Post-GDPR: Marketing in a regulated world
Just over a year ago, businesses all over the country were staring down the barrel of the incoming GDPR regulations, wondering how the marketing landscape would change. GDPR seemed set to shake the business world, and it was a clarion call for marketers to review their strategies.
Ultimately, whilst GDPR did change the way we look at data, it didn’t completely change the world. Keen-eyed marketing professionals have recognised opportunities in the post-GDPR landscape, so here are a few insights on how you can reap the rewards for your brand.
Consider changing your marketing focus
Email marketing had been growing in popularity in the years leading up to GDPR, and it certainly still has a place. Although contacts lists will be looking a little shorter in the wake of new legislation, email marketing has not been killed off completely.
That said, it may be worth integrating – or perhaps reintegrating – traditional direct marketing activities into your strategy. Direct marketing falls outside of GDPR regulations, meaning you can send marketing material to potential customers.
Direct marketing often requires a little more leg-work than email marketing, but it can pay dividends. To make the most of your efforts, put a framework in place for following up with those you reached out to. Telemarketing can be effective, in this instance – even if a recipient is interested, they might not take the time to pick up the phone. In this way, you can build rapport with a potential customer over the phone whilst having a head start over a completely ‘cold’ call.
Reinvigorating your marketing strategy
Be it direct, by email or otherwise, any individual marketing activity is just a piece in a larger puzzle. In this post-GDPR world, it’s worth taking some time to review all aspects of your marketing strategy and see how other areas can make up for any shortfalls.
You might want to consider:
- Events: are you putting your brand out there at industry events? Not only can this increase brand awareness and perform a lead generation function, but face-to-face networking is often the most effective way of building a relationship with a potential client. If people can talk to you and learn about your brand that way, they are more likely to remember and pick up the phone.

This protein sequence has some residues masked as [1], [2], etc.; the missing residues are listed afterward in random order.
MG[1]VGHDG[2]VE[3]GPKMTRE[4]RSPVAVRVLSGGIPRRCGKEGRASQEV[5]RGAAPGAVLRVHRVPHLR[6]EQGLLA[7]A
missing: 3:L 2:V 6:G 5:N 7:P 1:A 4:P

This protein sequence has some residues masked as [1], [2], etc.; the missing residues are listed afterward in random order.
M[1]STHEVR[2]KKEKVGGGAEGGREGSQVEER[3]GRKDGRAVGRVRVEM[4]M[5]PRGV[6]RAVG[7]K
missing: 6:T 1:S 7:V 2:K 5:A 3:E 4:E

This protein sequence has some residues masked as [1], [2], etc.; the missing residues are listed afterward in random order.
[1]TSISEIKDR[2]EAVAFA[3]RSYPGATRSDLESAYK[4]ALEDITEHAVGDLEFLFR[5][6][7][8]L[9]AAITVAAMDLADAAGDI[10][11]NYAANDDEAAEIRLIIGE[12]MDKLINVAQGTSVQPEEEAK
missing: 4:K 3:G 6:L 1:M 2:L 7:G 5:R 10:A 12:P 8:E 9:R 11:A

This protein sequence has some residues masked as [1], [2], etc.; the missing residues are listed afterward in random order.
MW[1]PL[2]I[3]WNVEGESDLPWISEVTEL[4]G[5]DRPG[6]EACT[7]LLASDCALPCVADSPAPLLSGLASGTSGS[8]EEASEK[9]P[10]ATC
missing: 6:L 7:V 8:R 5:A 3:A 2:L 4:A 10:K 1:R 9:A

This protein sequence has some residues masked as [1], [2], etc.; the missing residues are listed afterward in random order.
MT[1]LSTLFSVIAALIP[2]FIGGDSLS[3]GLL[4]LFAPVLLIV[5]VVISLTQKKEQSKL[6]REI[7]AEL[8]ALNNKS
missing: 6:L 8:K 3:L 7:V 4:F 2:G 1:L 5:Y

- Social media: your social media platforms are an invaluable tool for sharing brand news, products, and engaging with industry news. Managing your social media profiles shows both existing and potential customers that the brand is switched-on, interested, and present within the industry.
- Public Relations: building positive relationships with journalists in your field can ensure that your business news hits the headlines in a timely and effective fashion. Once you have established a good relationship with the press, you will have a platform for sharing success stories and more, thus raising brand awareness.
Perhaps the most important exercise in the wake of GDPR is to re-consider who your target audience really is, re-focus your strategy to approach them, and re-imagine how you are putting your brand out there in a wider sense.
If you’re looking for guidance on marketing or PR activity for your business, don’t hesitate to get in touch with the Technical Marketing & PR team to see how we can help.
*Data & Marketing Association